How John Williams voted compared to someone who believes that telecommunications providers should be required to store all their customers' usages data for later access by agencies with the Attorney General's consent

Division John Williams Supporters vote Division outcome

16th Mar 2016 – Senate Motions - Mandatory Telecommunications Data Retention Scheme - Repeal the scheme

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The majority voted against a motion introduced by Greens Senator Scott Ludlam about the mandatory telecommunications data retention scheme.

Motion text

That the Senate—

(a) notes that:

(i) the expensive, intrusive and ultimately pointless mandatory telecommunications data retention scheme was introduced in the 2015-16 Budget at a cost to taxpayers of $153.8 million,

(ii) mandatory data retention forces Australian Internet service providers and telecommunications carriers to retain comprehensive records on their customers' Internet and telephone habits for a period of 2 years,

(iii) the full cost of the scheme is in excess of $300 million but costs just 15 cents per day to circumvent via simple steps such as those helpfully articulated by the Prime Minister (Mr Turnbull), and

(iv) since the Australian Labor Party supported the Government in passing the bill, the number of additional agencies requesting warrantless access to metadata has included the Australian Taxation Office, the Australian Border Force and the Victorian Racing Integrity Commissioner; and

(b) calls on the Government to repeal the scheme.

No No (strong) Not passed by a modest majority

26th Mar 2015 – Senate Telecommunications (Interception and Access) Amendment (Data Retention) Bill 2015 - Third Reading - Pass the bill

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The majority of Senators agreed to pass this bill which requires telecommunications service providers to retain for two years telecommunications metadata on all of their subscribers.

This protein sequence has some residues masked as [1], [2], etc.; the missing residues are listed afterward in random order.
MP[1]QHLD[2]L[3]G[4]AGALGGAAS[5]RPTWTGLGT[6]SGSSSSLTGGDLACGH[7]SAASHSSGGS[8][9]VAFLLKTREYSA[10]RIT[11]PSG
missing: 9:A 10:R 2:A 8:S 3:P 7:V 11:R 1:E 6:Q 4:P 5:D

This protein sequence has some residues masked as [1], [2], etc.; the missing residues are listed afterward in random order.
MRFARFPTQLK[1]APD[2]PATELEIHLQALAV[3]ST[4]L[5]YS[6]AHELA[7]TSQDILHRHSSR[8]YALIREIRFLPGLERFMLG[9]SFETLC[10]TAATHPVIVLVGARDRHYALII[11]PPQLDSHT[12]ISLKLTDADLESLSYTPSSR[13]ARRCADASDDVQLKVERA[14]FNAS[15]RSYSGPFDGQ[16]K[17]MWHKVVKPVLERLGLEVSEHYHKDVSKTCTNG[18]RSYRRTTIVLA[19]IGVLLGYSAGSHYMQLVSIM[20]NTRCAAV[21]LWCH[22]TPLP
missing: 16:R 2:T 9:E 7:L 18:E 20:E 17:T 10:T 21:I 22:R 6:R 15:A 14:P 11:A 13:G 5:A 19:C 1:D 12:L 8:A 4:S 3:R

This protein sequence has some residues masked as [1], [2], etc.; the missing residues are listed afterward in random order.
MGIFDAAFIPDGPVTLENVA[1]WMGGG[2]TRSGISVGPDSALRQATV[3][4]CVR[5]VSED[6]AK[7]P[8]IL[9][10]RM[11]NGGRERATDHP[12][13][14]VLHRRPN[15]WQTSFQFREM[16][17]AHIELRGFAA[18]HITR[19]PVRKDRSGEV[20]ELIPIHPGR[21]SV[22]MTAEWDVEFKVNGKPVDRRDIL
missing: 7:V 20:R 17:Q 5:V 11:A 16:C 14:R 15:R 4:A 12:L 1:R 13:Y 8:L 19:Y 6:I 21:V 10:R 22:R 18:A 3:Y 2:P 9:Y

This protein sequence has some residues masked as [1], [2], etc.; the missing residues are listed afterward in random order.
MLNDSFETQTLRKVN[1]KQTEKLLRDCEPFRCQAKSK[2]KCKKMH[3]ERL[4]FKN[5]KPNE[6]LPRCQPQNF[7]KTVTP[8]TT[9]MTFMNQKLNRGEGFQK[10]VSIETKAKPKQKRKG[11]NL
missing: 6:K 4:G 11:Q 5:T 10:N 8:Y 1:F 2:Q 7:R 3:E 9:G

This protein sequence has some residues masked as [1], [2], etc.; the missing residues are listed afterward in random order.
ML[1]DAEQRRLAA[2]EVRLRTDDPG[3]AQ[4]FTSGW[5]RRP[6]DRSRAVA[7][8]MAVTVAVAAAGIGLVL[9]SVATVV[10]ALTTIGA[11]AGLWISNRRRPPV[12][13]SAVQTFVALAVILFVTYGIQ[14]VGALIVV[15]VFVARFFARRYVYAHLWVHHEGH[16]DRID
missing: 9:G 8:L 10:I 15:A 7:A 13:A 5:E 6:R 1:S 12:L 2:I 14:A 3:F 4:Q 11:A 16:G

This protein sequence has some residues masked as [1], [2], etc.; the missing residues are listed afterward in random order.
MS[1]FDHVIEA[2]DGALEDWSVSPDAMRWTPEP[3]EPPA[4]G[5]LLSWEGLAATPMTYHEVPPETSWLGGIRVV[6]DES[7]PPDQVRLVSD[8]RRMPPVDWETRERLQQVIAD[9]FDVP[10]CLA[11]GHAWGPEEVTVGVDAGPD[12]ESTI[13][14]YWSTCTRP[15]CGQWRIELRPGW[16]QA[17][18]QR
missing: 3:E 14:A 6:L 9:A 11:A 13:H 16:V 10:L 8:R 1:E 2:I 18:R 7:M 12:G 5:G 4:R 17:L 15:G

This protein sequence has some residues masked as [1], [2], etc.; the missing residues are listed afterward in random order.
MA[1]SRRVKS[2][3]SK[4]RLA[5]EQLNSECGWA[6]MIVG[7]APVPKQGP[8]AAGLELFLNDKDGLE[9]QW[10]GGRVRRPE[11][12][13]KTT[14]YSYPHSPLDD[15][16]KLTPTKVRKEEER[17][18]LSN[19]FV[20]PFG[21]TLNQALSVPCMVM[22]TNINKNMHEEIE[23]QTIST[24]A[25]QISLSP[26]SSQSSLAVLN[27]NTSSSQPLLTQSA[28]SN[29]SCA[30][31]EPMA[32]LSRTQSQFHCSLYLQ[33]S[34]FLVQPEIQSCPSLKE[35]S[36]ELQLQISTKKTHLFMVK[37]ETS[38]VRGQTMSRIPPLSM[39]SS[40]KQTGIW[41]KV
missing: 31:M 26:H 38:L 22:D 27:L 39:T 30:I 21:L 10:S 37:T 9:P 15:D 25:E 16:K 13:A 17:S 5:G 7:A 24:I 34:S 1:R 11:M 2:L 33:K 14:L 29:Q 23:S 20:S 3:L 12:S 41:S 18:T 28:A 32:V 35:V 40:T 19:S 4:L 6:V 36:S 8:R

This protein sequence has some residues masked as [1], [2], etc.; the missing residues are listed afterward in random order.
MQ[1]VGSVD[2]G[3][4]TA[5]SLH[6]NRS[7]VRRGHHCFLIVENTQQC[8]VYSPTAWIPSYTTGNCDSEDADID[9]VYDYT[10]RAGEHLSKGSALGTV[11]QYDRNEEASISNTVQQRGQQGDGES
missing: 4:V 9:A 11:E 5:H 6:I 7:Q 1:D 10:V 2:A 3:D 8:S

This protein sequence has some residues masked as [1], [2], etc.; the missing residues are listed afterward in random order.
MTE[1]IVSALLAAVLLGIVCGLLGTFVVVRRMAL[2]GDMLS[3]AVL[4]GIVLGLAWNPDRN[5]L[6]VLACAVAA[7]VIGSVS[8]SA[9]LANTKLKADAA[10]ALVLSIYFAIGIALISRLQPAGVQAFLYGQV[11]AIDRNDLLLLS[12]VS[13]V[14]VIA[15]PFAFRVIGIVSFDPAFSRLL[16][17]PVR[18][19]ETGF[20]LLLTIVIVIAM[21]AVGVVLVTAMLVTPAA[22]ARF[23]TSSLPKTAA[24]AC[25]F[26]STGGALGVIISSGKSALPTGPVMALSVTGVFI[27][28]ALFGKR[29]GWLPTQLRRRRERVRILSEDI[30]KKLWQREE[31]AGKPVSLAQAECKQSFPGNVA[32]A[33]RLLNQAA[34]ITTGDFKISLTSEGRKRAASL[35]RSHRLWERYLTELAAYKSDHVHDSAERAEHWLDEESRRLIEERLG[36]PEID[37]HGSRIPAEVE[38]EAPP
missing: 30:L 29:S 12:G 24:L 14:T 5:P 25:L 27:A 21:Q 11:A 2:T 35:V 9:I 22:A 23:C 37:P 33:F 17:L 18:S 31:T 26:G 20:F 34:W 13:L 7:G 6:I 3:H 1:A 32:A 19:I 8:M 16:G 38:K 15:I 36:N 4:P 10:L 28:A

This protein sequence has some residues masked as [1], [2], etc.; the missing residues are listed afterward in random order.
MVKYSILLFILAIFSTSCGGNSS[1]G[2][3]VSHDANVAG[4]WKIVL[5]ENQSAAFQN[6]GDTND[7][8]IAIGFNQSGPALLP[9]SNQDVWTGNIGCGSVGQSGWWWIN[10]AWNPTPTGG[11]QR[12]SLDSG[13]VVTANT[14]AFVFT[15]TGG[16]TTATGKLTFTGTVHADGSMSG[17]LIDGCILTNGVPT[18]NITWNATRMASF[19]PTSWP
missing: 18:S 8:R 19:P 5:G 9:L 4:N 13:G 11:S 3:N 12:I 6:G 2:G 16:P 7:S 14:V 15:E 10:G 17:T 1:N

More information is available in the following news articles:

Yes Yes (strong) Passed by a modest majority

24th Mar 2015, 8:46 PM – Senate Telecommunications (Interception and Access) Amendment (Data Retention) Bill 2015 - Second Reading - Agree with the bill's main idea

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The majority voted in favour of a motion to agree with the bill's main idea (in parliamentary jargon, they voted to read the bill for a second time). This means that the Senate can now discuss the bill in more detail.

Main idea of the bill

The bill requires telecommunications service providers to retain for two years telecommunications metadata on all of their subscribers. You can read more about the bill in its bills digest.

Yes Yes (strong) Passed by a modest majority

How "voted very strongly for" is worked out

The MP's votes count towards a weighted average where the most important votes get 50 points, less important votes get 10 points, and less important votes for which the MP was absent get 2 points. In important votes the MP gets awarded the full 50 points for voting the same as the policy, 0 points for voting against the policy, and 25 points for not voting. In less important votes, the MP gets 10 points for voting with the policy, 0 points for voting against, and 1 (out of 2) if absent.

Then, the number gets converted to a simple english language phrase based on the range of values it's within.

No of votes Points Out of
Most important votes (50 points)      
MP voted with policy 3 150 150
MP voted against policy 0 0 0
MP absent 0 0 0
Less important votes (10 points)      
MP voted with policy 0 0 0
MP voted against policy 0 0 0
Less important absentees (2 points)      
MP absent* 0 0 0
Total: 150 150

*Pressure of other work means MPs or Senators are not always available to vote – it does not always indicate they have abstained. Therefore, being absent on a less important vote makes a disproportionatly small difference.

Agreement score = MP's points / total points = 150 / 150 = 100%.

And then